An experience from The Jed Foundation. Powered by PINK.


An experience from The Jed Foundation. Powered by PINK.



Confidence isn’t about what you wear, how strong you seem, or faking it until you make it. Confidence is having the courage to be your authentic self and believing you are capable of reaching your goals, making connections, and overcoming the challenges you face. You don’t have to always “get it right” or handle it all on your own. Being truly confident means we have the courage and honesty to speak up when we need support or direction and the curiosity to explore different viewpoints and new pathways in our lives.

Featured Practices

Increasing clarity boosts our confidence.

Jules Acree leads us through a meditation to increase clarity and confidence. 

Spin and yoga instructor Cara Tramontozzi walks us through a short movement and breath flow to help us recharge and reconnect with ourselves.

Breathe and move with confidence.

Quick Tips On Confident

Make a List

Our brains have been trained to focus on the negative, because that’s what kept us safe from sabertooth tigers in the day. It was really helpful then, but it’s not so helpful when our brain scans for any possible flaw in ourselves, our work, and our lives. We end up—as a species—focusing on our perceived negatives a lot, and it takes work to train our brains to look for and appreciate the positive. One way to do that is to sit down and make a list of things you appreciate about yourself. What are you good at? What are you proud of accomplishing? What have you done that made someone else feel good? When was a time you really took care of yourself? If this feels hard at first—remember, our brains aren’t used to it. Over time—and with practice—you can turn that inner critic into one of your biggest fans.


When our minds start focusing on the things we can’t do, don’t have, or haven’t accomplished, those thoughts can snowball quickly into an overall feeling that we just aren’t good enough. A single social media post or a small mistake on a project can feed a wave of insecurities. But you can ride that wave to a safer shore by pausing, taking a few deep breaths, and reminding yourself that we are all on our own paths, learning and growing as we go.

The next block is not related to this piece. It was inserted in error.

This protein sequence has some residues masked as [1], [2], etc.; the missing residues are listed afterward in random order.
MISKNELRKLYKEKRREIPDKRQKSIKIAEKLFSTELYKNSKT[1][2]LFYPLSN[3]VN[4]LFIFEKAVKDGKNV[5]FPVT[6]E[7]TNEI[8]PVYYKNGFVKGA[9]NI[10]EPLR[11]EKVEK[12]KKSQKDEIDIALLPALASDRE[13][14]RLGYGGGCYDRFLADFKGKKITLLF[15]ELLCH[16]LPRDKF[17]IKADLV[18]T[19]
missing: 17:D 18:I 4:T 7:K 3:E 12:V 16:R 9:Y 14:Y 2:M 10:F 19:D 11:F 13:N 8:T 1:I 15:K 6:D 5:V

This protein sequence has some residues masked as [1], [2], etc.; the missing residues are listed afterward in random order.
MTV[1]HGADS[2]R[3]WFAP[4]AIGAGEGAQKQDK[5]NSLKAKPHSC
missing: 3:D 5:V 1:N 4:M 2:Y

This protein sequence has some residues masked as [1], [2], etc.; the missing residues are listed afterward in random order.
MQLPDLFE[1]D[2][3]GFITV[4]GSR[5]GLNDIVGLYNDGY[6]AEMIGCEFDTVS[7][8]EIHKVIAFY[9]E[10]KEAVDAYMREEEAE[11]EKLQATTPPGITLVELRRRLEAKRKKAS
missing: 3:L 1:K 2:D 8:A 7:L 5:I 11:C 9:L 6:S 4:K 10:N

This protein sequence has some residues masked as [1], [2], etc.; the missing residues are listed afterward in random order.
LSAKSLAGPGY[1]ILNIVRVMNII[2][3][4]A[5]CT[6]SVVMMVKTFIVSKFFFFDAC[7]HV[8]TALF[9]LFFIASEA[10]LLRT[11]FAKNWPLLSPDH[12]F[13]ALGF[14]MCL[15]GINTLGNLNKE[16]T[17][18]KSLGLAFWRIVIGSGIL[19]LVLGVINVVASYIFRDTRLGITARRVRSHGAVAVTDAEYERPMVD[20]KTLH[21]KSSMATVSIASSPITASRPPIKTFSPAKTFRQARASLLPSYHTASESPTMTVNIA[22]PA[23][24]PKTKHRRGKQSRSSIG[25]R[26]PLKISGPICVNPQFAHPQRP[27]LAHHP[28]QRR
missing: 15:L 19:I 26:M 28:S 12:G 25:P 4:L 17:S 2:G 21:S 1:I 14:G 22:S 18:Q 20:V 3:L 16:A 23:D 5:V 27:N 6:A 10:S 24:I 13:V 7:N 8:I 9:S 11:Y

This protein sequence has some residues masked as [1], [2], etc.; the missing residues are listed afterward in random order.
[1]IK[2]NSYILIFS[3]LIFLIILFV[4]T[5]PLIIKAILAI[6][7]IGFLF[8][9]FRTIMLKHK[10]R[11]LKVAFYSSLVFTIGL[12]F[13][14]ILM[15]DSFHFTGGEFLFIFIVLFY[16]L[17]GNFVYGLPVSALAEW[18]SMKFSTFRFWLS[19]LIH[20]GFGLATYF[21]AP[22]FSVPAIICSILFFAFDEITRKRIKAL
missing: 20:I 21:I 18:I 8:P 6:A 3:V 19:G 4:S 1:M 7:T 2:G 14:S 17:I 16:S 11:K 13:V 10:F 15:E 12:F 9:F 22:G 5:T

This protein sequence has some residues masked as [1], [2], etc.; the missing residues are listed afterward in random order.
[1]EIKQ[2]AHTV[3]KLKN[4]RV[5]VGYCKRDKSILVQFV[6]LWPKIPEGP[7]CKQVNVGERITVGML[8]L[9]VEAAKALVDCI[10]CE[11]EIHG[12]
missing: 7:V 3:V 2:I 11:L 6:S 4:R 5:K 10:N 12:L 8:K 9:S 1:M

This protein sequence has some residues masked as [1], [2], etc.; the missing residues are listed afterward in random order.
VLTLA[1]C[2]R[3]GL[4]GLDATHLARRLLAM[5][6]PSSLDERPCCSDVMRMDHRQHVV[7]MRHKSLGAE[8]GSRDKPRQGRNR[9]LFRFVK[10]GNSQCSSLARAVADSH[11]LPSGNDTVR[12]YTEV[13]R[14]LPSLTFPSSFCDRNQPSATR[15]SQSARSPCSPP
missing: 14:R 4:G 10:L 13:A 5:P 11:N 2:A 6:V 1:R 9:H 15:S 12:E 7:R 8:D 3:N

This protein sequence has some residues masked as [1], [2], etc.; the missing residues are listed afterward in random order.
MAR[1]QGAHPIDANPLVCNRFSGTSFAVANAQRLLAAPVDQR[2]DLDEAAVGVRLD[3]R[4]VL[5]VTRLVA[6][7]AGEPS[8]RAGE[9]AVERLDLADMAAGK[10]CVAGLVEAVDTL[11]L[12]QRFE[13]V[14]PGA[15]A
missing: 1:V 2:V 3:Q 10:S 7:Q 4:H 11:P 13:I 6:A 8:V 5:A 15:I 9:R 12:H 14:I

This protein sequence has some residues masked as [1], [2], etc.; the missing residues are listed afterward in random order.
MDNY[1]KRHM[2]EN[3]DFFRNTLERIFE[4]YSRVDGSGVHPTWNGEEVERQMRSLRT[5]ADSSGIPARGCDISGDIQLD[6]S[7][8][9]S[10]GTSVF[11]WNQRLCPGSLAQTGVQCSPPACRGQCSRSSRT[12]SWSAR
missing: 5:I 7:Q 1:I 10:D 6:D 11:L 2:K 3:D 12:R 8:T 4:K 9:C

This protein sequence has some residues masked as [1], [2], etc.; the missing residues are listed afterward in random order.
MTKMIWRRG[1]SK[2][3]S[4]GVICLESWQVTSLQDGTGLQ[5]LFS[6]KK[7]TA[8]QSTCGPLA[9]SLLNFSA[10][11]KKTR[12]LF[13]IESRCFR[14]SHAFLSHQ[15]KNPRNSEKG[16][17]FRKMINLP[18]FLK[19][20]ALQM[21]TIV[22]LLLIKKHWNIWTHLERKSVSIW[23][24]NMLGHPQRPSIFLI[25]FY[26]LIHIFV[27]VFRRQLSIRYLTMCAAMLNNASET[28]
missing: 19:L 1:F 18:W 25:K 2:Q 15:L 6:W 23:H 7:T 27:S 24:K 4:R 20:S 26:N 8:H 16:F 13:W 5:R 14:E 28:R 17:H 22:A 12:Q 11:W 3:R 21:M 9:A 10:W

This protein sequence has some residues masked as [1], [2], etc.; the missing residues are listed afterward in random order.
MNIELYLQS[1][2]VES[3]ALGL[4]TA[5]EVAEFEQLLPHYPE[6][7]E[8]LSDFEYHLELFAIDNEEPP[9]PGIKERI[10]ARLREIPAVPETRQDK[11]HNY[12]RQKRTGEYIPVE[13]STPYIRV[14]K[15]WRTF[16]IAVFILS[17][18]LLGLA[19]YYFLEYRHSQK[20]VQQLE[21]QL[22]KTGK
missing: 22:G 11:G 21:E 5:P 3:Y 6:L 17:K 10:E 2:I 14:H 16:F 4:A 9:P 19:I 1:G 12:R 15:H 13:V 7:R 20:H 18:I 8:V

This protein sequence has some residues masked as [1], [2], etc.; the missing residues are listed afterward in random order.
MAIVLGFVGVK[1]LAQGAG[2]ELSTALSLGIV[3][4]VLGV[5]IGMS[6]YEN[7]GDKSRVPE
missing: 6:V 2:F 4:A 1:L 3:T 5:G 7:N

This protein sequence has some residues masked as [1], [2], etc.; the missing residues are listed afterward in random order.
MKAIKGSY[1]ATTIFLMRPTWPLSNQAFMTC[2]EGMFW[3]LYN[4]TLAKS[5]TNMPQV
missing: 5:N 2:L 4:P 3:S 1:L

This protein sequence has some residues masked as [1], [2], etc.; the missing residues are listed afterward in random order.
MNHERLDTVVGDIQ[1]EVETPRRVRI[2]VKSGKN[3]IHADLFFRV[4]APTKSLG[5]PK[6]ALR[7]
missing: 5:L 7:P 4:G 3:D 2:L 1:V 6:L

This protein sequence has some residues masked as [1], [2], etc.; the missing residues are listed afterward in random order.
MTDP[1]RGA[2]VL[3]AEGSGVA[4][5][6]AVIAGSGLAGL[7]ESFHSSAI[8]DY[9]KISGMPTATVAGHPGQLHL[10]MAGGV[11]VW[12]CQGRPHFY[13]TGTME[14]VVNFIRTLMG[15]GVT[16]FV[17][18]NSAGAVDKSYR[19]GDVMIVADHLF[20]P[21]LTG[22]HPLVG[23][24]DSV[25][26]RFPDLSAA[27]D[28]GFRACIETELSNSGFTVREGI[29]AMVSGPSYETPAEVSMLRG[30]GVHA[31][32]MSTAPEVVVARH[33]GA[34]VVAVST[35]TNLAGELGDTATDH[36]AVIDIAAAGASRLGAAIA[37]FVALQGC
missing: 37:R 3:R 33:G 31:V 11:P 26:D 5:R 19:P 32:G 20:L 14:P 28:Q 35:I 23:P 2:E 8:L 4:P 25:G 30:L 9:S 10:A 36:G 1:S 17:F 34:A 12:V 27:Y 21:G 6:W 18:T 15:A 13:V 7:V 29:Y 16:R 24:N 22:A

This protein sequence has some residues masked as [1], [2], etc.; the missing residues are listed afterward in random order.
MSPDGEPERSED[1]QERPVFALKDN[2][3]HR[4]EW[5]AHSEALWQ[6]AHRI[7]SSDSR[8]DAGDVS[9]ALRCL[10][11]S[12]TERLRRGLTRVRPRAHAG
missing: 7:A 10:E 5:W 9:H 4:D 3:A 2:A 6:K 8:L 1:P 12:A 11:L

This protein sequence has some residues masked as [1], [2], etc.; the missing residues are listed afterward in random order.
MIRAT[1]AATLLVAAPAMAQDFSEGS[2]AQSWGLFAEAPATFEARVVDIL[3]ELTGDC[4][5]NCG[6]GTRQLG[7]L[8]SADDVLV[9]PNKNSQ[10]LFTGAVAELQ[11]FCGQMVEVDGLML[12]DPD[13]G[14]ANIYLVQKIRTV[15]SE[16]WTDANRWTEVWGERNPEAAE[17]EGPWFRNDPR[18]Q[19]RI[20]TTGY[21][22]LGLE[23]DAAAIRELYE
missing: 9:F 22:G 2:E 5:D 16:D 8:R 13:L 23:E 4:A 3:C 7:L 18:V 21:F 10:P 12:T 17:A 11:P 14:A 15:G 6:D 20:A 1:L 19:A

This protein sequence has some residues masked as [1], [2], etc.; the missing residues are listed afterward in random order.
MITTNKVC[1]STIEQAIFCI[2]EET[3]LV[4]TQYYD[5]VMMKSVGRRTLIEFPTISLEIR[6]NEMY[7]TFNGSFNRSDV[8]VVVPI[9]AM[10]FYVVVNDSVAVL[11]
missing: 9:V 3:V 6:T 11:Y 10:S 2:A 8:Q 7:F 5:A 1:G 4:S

Be Intentional

Journaling is a powerful way to notice the moments when we compare ourselves to others, feel less than, or are way harder on ourselves than we would be with anyone else. When you keep a journal of what’s been happening and how you’ve been feeling, you may notice the places, people, or things that amp up the negative soundtrack in your head, as well as all the ones that make you feel good and more like yourself. With that information, you can make intentional choices about how—and with whom—you spend your time.

Redefine Failure

Our whole society is focused on success—getting into the right school, choosing the right career, having ambition in your career, winning at all costs. What we haven’t been so good about is realizing life is actually about the journey, not the final destination. All the things that happen in our lives—the hard or exciting, the “successes” or “failures”—are just experiences. They give us information. We learn from them and we make choices and changes based on that input. Whatever goals we reach, we do so because of the lessons we’ve learned along the way and because we were open to taking risks. The next time you feel like you “failed” at something or could have done better, grab your journal and write down the lessons you learned and the risks you took. Confidence isn’t about getting everything right on the first try, it’s about having the courage to keep showing up, learning, and growing.

Turn Comparison into Compassion

The media and social media can make it feel like we are all striving to be like someone else who we perceive as more beautiful, smarter, more successful, or more confident. Comparing yourself to someone on social media is like comparing apples and oranges. You’re looking at one person’s highly curated (and probably filtered) pic they chose from 37 they snapped and comparing it to all the moments—big and small—of your life, probably while in your pajamas.

It’s human nature to compare, but you can work to counter that instinct. One of the most effective ways is through self-compassion—acknowledging that this world we live in sets us up to feel like we don’t measure up, that it can be really hard to feel that way, and that just by taking the time to realize that, you are being authentic and kind to yourself.

Need Help Now?

If you or a friend are struggling and need to talk to someone, you are not alone. There are many free, confidential resources available 24/7.

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